Pubdate: Mon, 13 Sep 2004
Source: Vancouver Courier (CN BC)
Copyright: 2004 Vancouver Courier
Author: David Carrigg
Bookmark: (Needle Exchange)


The Downtown Eastside's largest needle exchange is without a home as
city staff negotiate with residents over a controversial plan to
relocate the exchange to the corner of Carrall and Hastings streets.

Allan Rosco, spokesman for the Downtown Eastside Youth Activities
Society, which operates the needle exchange, said the society was
confident it would receive a city permit to relocate when it applied
to move last October.

The society did not renew its lease for its location on the 200-block
of Main Street, where the exchange had been headquartered for years.
That lease expired at the end of July.

"We had no reason to believe that we would not get the permit on time,
so when it fell through at virtually the last minute we still had to
move out," Rosco said. "The program has existed for 15 years and we
only need to move three blocks to a smaller space."

Nathan Edelson, city planner responsible for the Downtown Eastside,
said concerns from residents living near Carrall and Hastings were
behind the delay. The residents are worried about the exchange opening
in a neighbourhood where an open illegal drug market exists.

On April 7, the city sent letters to 235 property owners near the
exchange's proposed new site, a former retail store with Hastings
Street frontage alongside the Interurban Art Gallery. Both the gallery
and proposed needle exchange site are controlled by the PHS Community
Services Society.

The proposal was for a 300-square-foot walk-in needle exchange, where
drug users would bring in their used needles and exchange them for new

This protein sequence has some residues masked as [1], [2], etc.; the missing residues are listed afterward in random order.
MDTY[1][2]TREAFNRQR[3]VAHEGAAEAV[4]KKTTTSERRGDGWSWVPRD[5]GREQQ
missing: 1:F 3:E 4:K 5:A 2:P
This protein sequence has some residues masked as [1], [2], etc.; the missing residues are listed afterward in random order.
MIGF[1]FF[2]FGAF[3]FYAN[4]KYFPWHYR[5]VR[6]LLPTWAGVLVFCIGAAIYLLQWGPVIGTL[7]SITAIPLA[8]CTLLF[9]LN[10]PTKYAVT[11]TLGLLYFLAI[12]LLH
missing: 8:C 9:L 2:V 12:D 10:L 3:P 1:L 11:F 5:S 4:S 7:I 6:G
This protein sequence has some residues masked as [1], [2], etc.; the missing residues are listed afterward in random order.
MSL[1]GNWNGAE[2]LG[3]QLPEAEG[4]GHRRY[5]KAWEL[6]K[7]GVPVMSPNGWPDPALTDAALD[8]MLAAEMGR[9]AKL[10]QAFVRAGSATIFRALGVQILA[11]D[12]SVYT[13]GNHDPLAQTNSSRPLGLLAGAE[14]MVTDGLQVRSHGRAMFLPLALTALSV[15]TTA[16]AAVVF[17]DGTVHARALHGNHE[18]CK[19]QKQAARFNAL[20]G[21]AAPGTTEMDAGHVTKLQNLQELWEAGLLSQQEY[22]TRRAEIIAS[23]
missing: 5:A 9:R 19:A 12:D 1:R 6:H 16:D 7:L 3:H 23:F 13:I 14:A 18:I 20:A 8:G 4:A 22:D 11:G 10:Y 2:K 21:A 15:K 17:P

ones. Clients would also receive clean water, bleach, filters,
condoms, and health care information. The exchange would serve 200
clients a day.

Edelson said the city is currently sending out letters to the
residents opposed to the relocation plan, asking them to attend a
meeting with city planners, police and DEYAS.

Edelson said DEYAS is qualified to operate a needle exchange, which he
said is needed in the drug-ravaged community. But the debate centres
on whether the corner of Carrall and Hastings is the best location.
Carrall Street will undergo a multimillion dollar restoration in the
next few years to create a greenway linking Burrard Inlet to False

If concerned residents attending the meeting are not satisfied with a
proposed Good Neighbour Agreement signed by DEYAS, the permit issue
will be referred to the development permit board. If the residents
support the Good Neighbour Agreement, the city's director of planning
will recommend city council approve the relocation.

Rosco said DEYAS's mobile needle exchange van routinely drives by the
closed exchange on Main Street to ensure users receive needles. There
are also other venues in the Downtown Eastside where addicts can get
free needles, including the supervised injection site on the 100-block
of East Hastings.

DEYAS distributes three million needles a year.
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